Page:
Life in Long Term Care

Providing culturally appropriate care at Yee Hong

Helping residents of all backgrounds feel at home

Location: Yee Hong Centre for Geriatric Care

What defines culturally appropriate care? How is it being provided in long-term care? These are important questions to ask in a province rich with diverse cultures, values and beliefs. They are also questions that don’t necessarily lend themselves to easy or definitive answers but rather conversations that evolve alongside Ontario’s long-term care home demographics

“Ontario is multicultural, so I think there’s a need to take a fresh look at what culturally appropriate care actually means and how we, as long-term care professionals, live that in our homes,” says Dr. San Ng, Chief Executive Officer with the Yee Hong Centre for Geriatric Care.

It’s a passionate topic for Dr. Ng and the Yee Hong Centre team. Opened in 1994, Yee Hong has renowned history of providing a safe, welcoming, enriching environment and high-quality services to allow 15,000 Chinese, Japanese, Filipino, and South Asian older adults across the Greater Toronto Area to live in settings of their choice, including long-term care, independent living, and in their own homes. This reputation is founded on an organizational culture in which each resident’s unique identity – their values, beliefs, traditions and preferences – is truly honoured.  

“One Asian person isn’t the same as another,” Dr. Ng explains. “Yes, there may be some commonalities in terms of outlook, but the culturally appropriate care discussion needs to start with an understanding that everyone is unique and that culturally sensitive, person-centred care goes much deeper than speaking their native language or serving traditional foods.”

It’s a valuable understanding, both for homes where residents with shared identities live, and homes in which residents have a wider spectrum of cultures and ethnicities. Dr. Ng notes, “We treat our residents and clients as though they are our own family members; in fact, Yee Hong’s new logo is patterned after the word “family” in Chinese. Culturally appropriate care isn’t a strategy that can be leaned or applied in broad strokes. It takes a personal and nuanced touch.”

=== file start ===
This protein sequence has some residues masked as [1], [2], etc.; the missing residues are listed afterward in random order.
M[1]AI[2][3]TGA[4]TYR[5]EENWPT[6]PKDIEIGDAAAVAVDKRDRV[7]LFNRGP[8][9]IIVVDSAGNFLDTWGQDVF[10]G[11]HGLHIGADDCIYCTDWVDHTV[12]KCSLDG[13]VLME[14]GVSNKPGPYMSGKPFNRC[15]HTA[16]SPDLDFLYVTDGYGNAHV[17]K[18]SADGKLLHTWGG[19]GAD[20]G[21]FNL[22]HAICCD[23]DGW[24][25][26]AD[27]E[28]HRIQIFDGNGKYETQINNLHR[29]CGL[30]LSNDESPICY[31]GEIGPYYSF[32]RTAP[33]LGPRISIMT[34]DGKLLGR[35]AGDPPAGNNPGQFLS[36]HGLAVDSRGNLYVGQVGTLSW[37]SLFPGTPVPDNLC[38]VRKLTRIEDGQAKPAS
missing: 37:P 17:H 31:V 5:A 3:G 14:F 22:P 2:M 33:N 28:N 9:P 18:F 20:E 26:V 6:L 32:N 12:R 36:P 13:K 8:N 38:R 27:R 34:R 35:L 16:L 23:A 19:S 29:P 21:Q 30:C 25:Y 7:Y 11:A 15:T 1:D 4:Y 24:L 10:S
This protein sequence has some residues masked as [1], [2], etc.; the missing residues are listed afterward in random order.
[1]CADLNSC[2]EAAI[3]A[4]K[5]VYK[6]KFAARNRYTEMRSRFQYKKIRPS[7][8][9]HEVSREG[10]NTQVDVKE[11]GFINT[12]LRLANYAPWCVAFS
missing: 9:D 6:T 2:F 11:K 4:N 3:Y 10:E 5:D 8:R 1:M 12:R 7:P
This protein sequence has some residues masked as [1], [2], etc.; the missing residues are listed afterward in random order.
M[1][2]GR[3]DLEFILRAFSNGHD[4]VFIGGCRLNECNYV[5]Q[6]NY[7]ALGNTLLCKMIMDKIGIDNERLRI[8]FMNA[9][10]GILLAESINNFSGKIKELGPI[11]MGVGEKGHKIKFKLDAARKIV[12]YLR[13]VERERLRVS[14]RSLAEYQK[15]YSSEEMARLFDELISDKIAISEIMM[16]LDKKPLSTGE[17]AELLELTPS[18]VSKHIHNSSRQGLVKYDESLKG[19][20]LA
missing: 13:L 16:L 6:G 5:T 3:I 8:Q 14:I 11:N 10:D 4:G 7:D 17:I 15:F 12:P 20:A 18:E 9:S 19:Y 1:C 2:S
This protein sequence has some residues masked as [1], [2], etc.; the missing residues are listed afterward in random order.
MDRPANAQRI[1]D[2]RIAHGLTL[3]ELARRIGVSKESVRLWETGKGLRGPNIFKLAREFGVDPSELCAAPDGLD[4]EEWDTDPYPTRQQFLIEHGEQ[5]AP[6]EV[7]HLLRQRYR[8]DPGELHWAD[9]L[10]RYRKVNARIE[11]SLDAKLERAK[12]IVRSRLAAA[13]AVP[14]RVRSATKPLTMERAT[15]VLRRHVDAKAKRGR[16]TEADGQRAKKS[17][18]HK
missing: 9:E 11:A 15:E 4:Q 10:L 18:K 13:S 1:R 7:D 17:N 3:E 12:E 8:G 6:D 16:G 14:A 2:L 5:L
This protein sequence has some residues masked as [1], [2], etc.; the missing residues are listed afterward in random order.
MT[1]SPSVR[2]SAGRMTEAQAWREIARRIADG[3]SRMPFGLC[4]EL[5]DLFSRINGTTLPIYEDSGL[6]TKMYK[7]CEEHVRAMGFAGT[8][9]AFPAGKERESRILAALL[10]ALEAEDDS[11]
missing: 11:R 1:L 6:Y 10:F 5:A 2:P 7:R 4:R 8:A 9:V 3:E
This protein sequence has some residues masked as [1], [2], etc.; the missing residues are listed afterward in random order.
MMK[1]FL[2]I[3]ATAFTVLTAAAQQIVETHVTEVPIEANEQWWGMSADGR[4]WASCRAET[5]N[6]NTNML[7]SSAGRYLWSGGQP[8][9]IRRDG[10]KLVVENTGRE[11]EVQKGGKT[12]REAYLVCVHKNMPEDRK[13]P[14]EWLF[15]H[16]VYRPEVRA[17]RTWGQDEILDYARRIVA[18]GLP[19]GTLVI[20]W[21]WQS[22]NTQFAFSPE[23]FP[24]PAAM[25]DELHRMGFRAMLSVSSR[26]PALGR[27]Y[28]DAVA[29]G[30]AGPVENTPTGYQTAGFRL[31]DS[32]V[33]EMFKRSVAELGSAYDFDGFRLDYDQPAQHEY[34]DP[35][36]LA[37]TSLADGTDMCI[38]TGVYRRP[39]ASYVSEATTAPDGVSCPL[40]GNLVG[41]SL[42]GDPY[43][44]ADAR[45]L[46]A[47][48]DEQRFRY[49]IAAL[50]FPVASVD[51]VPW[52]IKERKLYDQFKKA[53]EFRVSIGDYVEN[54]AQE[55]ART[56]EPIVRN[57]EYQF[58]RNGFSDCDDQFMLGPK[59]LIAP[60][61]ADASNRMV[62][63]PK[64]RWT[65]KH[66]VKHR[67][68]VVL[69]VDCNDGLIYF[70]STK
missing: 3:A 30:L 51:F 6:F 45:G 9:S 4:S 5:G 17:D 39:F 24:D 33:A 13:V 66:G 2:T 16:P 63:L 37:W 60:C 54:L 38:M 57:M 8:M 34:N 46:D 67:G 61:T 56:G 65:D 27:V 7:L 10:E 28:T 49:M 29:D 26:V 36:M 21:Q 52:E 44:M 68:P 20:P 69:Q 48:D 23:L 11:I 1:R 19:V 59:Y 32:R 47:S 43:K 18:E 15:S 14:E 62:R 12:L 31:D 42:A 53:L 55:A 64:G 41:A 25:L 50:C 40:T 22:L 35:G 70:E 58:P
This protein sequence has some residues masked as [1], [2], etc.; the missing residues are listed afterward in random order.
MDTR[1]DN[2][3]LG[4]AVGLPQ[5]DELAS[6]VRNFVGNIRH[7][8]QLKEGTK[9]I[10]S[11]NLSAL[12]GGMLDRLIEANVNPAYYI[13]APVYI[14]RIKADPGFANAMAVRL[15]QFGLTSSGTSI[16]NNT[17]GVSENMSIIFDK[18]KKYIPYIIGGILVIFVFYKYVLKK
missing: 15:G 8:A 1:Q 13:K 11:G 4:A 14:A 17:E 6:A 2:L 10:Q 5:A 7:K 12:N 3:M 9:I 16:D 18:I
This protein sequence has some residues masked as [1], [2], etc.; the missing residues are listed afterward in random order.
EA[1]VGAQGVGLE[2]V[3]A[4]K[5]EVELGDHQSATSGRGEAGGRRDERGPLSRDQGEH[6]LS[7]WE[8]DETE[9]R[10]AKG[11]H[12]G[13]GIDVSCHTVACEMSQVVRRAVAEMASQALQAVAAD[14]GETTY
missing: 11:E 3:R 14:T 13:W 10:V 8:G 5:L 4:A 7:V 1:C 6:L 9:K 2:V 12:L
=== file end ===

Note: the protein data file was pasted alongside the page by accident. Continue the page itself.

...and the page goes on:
As one example, “Each person or culture may have unspoken rules about politeness in how they are addressed or how they wish to communicate,” says Chau Nhieu-Vi, Executive Director of Yee Hong’s Mississauga Long-Term Care Home. “It’s best to communicate with people in a way that they prefer.” 

“Individuals and their family members also have different end-of-life values and rituals for individuals, which we respect,” adds Nazira Jaffer, Executive Director of Yee Hong’s Hospice. 

Certainly, there is no cookie-cutter approach; no one thing that can be pointed out as “culturally appropriate care” and applied the same way to other homes.  

An evolving conversation

Even after all its years in operation, Dr. Ng and the Yee Hong team say they’re still learning what it means to foster an experience where residents from all backgrounds feel at home.  

“It’s been 28 years, and we’re still evolving [in terms of] what it means or how it works,” Dr. Ng explains. “We know from the feedback we get from families that we’re providing excellent care, but we are always learning and growing together.” 

The concept of culturally appropriate care may seem hard to define. Yet, that may be the point. What matters most, says Dr. Ng, is that long-term care professionals recognize the value of this approach and begin – or continue – the conversation.  

Explore culturally appropriate care Dr. San Ng and Adil Khalfan on the ‘Coming of Age’ podcast

Listen now

Read the original story in the Long Term Care Today Magazine with more tips for long-term care homes to lay the foundation for culturally appropriate care in their homes.  

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